However should also have the qualities or requirements of law. For example, they should also have the capacity to become witnesses like they should be of legal age and of sound mind. In addition, it is not enough that during the execution of the will, the witnesses are present or have signed the document. They should be aware of their role and the reason of their presence – that is to serve as witnessed to the execution of the will. Generally, a will can be revoked because it is a personal act. At any time before his death, the testator can revoke his will and execute another.

He may also carry out a codicil in addition to a will. In addition to this, a will should be probated so that the court can determine its validity and advice for its execution. In the probate of the will, the court can determine the administrator or executor of the will. In addition, in the probate of the will, the terms used in the will should be sued in their ordinary sense. Technical words should be taken in their technical meanings unless otherwise indicated that another intention is required to be satisfied.

In the interpretation of the will, the court should lean towards that will avoid intestacy. At the probate of the will or the legal process of determining the validity of the will before it is executed, it should be remembered that the validity of the will should be based according to the laws existing at the time of its execution. Another form of succession is the intestate succession or the legal succession. In this case, a person dies without a will. It may also happen that the person dies leaving a will that turns out to be void.

In the absence of a valid will, the courts or the law determines the disposition of the properties of the deceased according to the rules prescribed by law or in some jurisdictions, known as legitimes. Under the concept of legitimes, the extent to which a person can inherit from the deceased is determined by relationship. It should however be noted that in some cases, there are other heirs to an estate. For example, the state can inherit from a person especially if there is no known heir or beneficiary identified in a trust. In this case, the properties can go to the government to carry out charitable and social services.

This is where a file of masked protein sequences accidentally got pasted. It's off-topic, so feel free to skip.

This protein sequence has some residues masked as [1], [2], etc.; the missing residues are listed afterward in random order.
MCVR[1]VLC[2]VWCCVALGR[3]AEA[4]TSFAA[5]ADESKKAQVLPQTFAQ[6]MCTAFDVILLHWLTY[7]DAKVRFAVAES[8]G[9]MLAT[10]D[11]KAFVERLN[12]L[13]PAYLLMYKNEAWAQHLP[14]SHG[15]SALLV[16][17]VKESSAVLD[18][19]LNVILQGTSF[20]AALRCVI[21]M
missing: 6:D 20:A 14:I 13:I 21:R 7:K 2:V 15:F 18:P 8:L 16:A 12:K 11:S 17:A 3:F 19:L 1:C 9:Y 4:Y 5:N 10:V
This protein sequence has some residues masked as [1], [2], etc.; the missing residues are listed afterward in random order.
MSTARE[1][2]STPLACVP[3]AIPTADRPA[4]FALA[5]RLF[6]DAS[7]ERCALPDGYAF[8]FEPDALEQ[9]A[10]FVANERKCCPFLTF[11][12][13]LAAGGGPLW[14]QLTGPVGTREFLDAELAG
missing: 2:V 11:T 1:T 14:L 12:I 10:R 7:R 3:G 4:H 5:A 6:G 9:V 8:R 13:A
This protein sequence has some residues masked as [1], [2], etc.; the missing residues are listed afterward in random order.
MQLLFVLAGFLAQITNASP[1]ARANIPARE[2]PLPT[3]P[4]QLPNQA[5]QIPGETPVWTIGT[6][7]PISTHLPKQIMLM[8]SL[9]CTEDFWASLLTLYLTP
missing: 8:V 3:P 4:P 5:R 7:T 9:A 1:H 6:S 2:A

Comparing intestate and testamentary succession, it can be said that testamentary succession is much better because a person can be allowed that properties are disposed of according to his will. In this way, he can also avoid leaving assets to persons and family members he does not wish to receive. As the law allows a valid disinheritance, this also allows and encourages people to maintain good relations with their family in order to avoid being disinherited. Although superficial, it can give way to genuine relationships regardless of the inheritance.

In case of inheritance, perhaps one of the primary assets that a testator or even legal succession provides for the heirs is the home or the homestead. In some cases, this is the only property that a deceased can leave to his family. For this reason, the law protects the heirs by disallowing the attachment of the family home in favor of the creditors to avoid the situation of the family being displaced and stripped of with this very important legacy. The issue of succession and acquisition of property is a very important aspect of the civil law that pertains to the relations of men.

In this regard, in order to maintain a harmonized and peaceful community, these laws should be followed in its strictest sense.

References Cochran, S. (2007). Estates and Trusts. Retrieved January 17, 2008, from http://www. law. cornell. edu/wex/index. php/Estates_and_trusts General Information Regarding Estate Litigation. (n. d. ). Retrieved January 17, 2008, from http://www. bradynordgren. com/articles_estate_litigation_information. html Washington State Bar Association. (2006). Trusts. Retrieved January 17, 2008, from http://www. wsba. org/media/publications/pamphlets/trusts. htm